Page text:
Pressing need to fully explain hypertension
MEDICAL MATTERS:Preventive interventions are commonly ignored
“It is the burden of my family. BP is a sort of. . . Actually it doesn’t make a difference how you call it: BP or worrying too much; it seems to be the same thing.”
“When I got on medication I felt a change for the better in 14 days . . . the headache lifted and I felt 95 per cent well . . . and that’s where it’s at. It hasn’t changed since then. It’s not headache, it’s a heaviness which makes you constantly aware of the fact that there is something wrong. It’s like a chunk of lead swimming around inside the head and I can feel in the teeth and in my gums and when I’m sitting quietly in a chair I can feel the pumping pressure.”
“I dropped them . I didn’t last long with them. I said to myself, ‘I’ll try to fix my pressure myself’ . . . . I worked with doctors. They told me that I would end up having to take them but I didn’t want to. . . . I’m not a big pill-taker.”
THESE ARE quotes from participants in a global study of people’s understanding of hypertension or blood pressure. Published in the British Medical Journal recently, it has shaken up doctors’ views of how they might explain the disease to patients. In particular, it has shed light on why many don’t take their medications as prescribed.
Based on an analysis of studies involving qualitative interviews or focus groups among people with uncomplicated hypertension, the research includes the views of participants from some 16 countries. As well as the usual Western nations such as the UK, Denmark and Canada, the countries included Ghana, Thailand and Tanzania.
Many of those who took part in the studies thought hypertension was principally caused by stress and that it produced symptoms such as headache and dizziness.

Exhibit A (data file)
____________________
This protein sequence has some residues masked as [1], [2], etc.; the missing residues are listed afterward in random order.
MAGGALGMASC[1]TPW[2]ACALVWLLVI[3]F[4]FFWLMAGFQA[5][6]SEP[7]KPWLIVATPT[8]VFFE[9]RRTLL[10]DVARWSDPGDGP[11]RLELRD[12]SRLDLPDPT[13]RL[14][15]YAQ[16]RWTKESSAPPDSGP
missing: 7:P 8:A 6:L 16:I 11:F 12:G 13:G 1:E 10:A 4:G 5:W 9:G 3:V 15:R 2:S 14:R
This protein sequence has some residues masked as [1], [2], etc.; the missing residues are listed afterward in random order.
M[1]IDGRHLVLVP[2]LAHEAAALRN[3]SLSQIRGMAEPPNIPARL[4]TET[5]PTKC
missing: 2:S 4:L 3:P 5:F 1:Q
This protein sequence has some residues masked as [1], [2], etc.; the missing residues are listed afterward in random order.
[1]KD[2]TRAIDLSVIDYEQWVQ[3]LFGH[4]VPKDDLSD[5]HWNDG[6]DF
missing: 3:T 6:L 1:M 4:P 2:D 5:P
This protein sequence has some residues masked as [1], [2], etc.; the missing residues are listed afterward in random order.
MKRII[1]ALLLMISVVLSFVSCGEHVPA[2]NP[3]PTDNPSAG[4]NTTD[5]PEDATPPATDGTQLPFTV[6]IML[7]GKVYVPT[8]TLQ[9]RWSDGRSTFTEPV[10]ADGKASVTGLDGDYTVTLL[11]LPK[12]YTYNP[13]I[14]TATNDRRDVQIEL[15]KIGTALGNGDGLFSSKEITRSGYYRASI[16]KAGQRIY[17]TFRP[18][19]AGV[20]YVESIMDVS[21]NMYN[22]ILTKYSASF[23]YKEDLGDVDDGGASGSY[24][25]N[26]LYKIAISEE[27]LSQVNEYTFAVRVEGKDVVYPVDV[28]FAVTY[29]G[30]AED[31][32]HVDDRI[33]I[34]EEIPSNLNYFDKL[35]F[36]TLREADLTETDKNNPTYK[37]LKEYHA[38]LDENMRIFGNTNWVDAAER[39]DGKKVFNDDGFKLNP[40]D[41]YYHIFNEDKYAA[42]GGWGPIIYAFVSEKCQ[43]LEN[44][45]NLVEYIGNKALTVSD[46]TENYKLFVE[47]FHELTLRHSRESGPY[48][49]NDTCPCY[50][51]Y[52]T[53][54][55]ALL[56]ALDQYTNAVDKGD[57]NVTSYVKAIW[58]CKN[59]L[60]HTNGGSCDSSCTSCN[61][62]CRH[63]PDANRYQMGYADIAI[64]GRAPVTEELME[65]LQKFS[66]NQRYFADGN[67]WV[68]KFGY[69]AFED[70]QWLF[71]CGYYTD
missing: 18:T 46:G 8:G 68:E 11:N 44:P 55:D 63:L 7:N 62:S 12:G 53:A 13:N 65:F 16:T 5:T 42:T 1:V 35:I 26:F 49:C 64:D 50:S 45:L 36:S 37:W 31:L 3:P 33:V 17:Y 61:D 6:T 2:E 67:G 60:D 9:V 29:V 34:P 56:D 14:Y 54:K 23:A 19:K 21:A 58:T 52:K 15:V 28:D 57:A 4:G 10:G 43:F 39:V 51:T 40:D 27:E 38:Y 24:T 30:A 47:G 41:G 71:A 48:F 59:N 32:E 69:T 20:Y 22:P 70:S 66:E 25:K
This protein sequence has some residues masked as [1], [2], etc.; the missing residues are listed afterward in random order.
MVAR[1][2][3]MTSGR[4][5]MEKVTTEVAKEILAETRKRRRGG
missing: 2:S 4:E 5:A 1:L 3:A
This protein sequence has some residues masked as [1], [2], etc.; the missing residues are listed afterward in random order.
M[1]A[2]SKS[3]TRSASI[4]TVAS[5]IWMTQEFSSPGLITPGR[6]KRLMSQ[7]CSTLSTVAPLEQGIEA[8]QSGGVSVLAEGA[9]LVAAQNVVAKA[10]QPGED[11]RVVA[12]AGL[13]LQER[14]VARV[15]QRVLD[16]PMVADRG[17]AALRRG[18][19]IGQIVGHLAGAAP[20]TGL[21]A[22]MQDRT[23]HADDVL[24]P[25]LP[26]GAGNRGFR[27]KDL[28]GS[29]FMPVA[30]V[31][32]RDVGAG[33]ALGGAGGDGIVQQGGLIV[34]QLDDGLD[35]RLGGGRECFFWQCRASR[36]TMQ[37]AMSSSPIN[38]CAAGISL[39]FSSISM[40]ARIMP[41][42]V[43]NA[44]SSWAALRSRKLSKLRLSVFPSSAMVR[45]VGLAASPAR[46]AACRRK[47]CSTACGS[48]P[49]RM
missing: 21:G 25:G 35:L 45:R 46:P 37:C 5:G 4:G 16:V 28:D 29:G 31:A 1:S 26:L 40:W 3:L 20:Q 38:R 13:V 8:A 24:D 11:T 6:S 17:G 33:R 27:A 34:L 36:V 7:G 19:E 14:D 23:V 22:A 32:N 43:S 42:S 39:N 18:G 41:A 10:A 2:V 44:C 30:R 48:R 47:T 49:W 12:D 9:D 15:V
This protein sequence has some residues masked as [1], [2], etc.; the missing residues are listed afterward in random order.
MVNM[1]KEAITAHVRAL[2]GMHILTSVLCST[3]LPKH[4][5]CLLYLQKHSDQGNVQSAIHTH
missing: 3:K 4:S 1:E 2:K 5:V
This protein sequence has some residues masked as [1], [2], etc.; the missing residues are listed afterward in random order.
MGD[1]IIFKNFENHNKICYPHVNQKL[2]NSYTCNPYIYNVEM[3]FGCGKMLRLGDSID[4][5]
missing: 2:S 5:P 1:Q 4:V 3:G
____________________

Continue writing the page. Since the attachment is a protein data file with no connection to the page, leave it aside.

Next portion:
Participants often felt that their blood pressure improved when they were not stressed; this was also a signal to some that treatment was no longer needed. Some patients said they were not keen on the side effects of treatment and that they were even afraid of addiction.
The authors of the research expressed some surprise at how consistent the findings were across different cultures.
With significant numbers stopping treatment without consulting their doctor, the reasons for this included being unable to find time to take the drugs or to see the doctor, having insufficient money to pay for treatment and even forgetfulness.
What are we to make of the work of Iain Marshall and his colleagues at King’s College London?
What jumps out from the research is how the condition of hypertension we define as doctors only partly matches the lay person’s perspective of the disease. And that these perspectives are pretty constant throughout the world and across cultures.
The science of hypertension shows that the condition is asymptomatic except in severe cases; yet patients commonly connected high blood pressure with symptoms.
This probably reflects patients’ expectations of having some symptoms in order to feel they have a real disease. They also strongly associated stress and being worried with hypertension, which contrasts with a more biological explanation.
Deliberately choosing to modify or not take their prescribed drugs was a feature right across cultures.
Rather than interpreting this as blatant non-compliance, it may simply be patients wishing to participate actively in their care. Which begs the question: are doctors responding to this need?
Perhaps we need to take the focus off the “numbers” in high blood pressure. We also need to engage more with people’s ideas about what causes hypertension. Most importantly of all, doctors should help patients understand exactly what they get from preventive interventions, such as a better prognosis and improved quality of life. And we have to acknowledge and discuss in greater detail the side effects of drugs.
The interventions doctors propose for high blood pressure need to be much more related to patients’ perspectives and to the outcomes that people think are relevant. It’s what shared decision making is all about.